about this blog

This family history blog includes snippets of info from some of the families who emigrated to Australia as well as our early ancestors and their roots. In the future I will include photos in a family album, a family tree, regular family news and an area where family can add notices of new arrivals, marriages and obituaries.
The main surnames covered by this research are: BUCK, GASCOIGNE, MCKAY, PATERSON, SUTTON, TAYLOR, WELLINGTON. I will post a more detailed list of other surnames connected with these pioneering families.
Early in 2000 I decided to undertake a project for the year – researching the BUCK family tree. Although my father Thomas William BUCK is one of nine brothers and sisters, not much was known about who his father’s parents and siblings were other than vague memories of meeting various relatives on social occasions when they were kids.
So TWELVE years on, I have trawled through many a genealogy website and family history library; travelled all over eastern Australia and the counties of England; and picked through the brains and photo albums of every family member who would speak with me. I think I now have a family tree that has born some wonderful fruit from the British Isles, Europe, Canada and Australasia.
The late John EVELYN in his chronicle Wellingtonia: The History of the Wellington Family has provided most of the early WELLINGTON research, and the late Robert Mortimer GASCOIGNE in his chronicle Gascoigne: an English-Australian Family History has provided most of the early GASCOIGNE research. I have collaborated in the past few years with several cousins on the BUCK, SUTTON, ANDERSON, TAYLOR and LEGGE lines. My thanks to all family members for their memories, and many thanks to family historians and researchers who have helped on tricky queries and spent time looking through parish records and census returns for me. If you spot any errors, please let me know.
This blog uses women’s MAIDEN surnames, even after marriage. For example, George WELLINGTON married Elizabeth EDWARDS in 1803 and then Elizabeth SAMPSON in 1817, so as not to confuse the two Mrs Elizabeth WELLINGTONs I will use EDWARDS and SAMPSON, respectively, throughout their lives. This is a genealogy standard, as is the use of CAPITAL LETTERS for surnames.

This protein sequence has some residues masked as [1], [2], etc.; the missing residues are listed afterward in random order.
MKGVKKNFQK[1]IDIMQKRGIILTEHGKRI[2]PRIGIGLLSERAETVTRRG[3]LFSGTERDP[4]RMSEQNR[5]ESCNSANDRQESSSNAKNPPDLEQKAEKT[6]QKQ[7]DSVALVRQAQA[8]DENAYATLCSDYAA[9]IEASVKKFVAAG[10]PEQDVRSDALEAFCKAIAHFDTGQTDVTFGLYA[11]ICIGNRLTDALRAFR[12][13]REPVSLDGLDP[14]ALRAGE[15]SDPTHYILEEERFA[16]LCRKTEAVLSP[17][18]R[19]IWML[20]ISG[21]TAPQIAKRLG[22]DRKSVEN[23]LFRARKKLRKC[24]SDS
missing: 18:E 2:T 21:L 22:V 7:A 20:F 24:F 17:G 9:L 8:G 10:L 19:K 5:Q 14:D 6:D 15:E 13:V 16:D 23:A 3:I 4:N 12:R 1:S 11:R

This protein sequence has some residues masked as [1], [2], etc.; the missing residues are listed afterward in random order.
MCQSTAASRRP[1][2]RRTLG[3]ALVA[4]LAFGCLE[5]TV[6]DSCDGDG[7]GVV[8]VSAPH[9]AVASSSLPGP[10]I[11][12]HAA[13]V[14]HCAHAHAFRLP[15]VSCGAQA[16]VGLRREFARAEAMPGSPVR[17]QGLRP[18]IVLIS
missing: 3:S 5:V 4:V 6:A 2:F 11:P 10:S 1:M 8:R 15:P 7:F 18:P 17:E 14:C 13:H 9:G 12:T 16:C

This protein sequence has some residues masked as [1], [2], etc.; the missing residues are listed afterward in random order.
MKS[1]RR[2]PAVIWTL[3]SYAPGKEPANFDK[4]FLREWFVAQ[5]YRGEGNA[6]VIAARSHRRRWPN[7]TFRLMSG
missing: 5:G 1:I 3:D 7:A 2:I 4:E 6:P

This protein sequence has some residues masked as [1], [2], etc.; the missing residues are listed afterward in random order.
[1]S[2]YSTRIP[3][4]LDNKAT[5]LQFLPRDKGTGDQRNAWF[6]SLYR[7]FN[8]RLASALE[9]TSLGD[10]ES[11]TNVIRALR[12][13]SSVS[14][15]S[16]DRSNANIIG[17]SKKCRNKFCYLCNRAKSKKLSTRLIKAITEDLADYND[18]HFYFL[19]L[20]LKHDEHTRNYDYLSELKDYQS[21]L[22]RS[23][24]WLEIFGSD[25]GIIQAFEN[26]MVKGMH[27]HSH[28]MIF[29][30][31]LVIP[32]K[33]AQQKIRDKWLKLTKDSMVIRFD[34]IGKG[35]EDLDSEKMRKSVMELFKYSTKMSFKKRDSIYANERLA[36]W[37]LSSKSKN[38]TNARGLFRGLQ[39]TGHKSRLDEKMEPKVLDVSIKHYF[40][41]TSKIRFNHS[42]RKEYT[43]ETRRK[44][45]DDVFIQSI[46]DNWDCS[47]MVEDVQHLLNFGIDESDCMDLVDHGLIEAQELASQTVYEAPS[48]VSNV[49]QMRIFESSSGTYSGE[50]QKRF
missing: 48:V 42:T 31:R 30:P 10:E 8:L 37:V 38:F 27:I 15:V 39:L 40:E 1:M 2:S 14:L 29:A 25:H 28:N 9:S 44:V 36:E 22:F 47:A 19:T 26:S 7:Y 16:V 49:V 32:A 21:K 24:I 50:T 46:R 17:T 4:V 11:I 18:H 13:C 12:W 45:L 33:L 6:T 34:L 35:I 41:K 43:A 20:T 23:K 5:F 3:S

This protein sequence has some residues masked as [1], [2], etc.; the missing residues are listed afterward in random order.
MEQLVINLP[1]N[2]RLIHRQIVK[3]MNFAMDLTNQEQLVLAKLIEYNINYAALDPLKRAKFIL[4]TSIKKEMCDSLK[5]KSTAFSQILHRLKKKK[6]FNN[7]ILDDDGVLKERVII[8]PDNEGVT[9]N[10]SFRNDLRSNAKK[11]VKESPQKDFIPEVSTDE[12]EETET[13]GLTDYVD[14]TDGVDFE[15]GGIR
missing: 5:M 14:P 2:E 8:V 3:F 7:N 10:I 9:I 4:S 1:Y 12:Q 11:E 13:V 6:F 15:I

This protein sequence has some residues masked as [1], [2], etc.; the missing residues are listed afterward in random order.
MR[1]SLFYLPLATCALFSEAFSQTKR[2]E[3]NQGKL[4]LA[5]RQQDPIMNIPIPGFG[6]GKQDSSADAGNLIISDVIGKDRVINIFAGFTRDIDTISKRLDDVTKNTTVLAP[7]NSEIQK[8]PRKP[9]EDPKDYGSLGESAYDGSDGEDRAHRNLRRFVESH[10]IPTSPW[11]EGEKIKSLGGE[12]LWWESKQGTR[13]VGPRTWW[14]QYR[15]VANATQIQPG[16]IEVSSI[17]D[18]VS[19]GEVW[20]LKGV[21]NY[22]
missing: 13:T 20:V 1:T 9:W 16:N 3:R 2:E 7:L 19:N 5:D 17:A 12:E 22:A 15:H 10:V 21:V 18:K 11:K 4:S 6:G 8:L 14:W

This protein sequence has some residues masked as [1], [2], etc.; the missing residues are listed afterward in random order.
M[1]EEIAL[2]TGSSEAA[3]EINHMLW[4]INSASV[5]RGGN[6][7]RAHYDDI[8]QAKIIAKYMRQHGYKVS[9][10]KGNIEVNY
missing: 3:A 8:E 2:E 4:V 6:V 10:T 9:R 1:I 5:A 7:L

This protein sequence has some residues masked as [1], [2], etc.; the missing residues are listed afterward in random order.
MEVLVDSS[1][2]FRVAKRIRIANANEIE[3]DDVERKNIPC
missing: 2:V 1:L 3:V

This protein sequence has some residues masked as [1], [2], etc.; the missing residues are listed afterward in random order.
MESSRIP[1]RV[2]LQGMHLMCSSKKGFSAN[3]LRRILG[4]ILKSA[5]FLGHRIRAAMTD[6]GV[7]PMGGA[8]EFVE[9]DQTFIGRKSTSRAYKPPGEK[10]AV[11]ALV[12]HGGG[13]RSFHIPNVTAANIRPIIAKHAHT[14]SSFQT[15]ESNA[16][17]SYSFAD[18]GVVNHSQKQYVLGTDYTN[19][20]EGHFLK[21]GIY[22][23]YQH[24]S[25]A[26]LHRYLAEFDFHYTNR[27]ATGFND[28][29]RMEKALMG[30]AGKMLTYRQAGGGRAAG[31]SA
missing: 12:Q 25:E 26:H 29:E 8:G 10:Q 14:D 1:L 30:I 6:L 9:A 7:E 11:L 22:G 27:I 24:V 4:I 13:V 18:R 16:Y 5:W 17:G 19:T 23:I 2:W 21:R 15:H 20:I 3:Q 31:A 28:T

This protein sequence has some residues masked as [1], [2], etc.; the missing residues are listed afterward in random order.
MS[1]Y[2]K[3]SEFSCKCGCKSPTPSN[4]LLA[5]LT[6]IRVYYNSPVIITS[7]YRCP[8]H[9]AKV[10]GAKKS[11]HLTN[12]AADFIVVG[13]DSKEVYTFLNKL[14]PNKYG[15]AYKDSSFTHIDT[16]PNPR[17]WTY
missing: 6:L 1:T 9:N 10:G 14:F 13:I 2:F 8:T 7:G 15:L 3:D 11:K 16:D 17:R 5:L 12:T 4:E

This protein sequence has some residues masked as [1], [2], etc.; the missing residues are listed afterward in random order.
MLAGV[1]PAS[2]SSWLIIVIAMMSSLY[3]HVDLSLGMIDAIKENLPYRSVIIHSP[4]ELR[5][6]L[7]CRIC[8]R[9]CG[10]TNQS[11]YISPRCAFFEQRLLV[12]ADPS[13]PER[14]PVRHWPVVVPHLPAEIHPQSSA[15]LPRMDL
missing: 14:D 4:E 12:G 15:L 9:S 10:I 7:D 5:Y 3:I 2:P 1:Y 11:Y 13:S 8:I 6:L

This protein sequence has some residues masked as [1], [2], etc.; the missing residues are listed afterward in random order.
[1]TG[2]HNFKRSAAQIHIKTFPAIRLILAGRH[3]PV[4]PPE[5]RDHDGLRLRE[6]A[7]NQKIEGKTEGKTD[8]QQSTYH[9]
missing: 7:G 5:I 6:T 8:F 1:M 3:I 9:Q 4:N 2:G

Family history is a work-in-progress – I can’t believe how naive I was that I thought I would be finished this project within a year.

22 thoughts on “about this blog

  1. Congratulations Susan! I was so excited to read this blog and to see so much about the Wellington family. I have many questions and some very interesting primary material that I’m sure will interest you intensely.

  2. I have so often wondered about Jane Penelope Wellington since starting research into my DI SALVIA family. I always though the name a a lovely “ring” to it and was delighted to see a picture of her here – thank you so much

    • It is a pleasure Julie, there are a couple of larger photos of Jane Penelope on the Wellington photos page. You should be able to click on them to enlarge and download copies. If you are researching DI SALVIA you must know Lynette? which branch are you descended from?

  3. Hello Have the Book The History of the Wellington Family By John Evelyn and would like
    to have any update to it if there is one, just found your site last night and haven’t studied
    it.
    Ediwn Wellington

    • Hi Edwin, Thanks for your post. I only have a copied section of Wellingtonia by John Evelyn (the Stockleigh English branch) and I do not think there is an updated edition out there. John Evelyn has passed away and I have tried to contact his family without success. I would be interested to know which branch you hail from.

  4. Hi Susan, my name is Karl Ketley. I am the web manager for Milestone-Belanova in East Gosford. We have been commissioned by the Royal Hotel in Wyong to develop a website for them. The site is nearing completion and I would like to seek your permission to use some of the informative information and photos from your blog concerning the Royal Hotel on the new website. Thank you for your consideration and I look forward to your reply.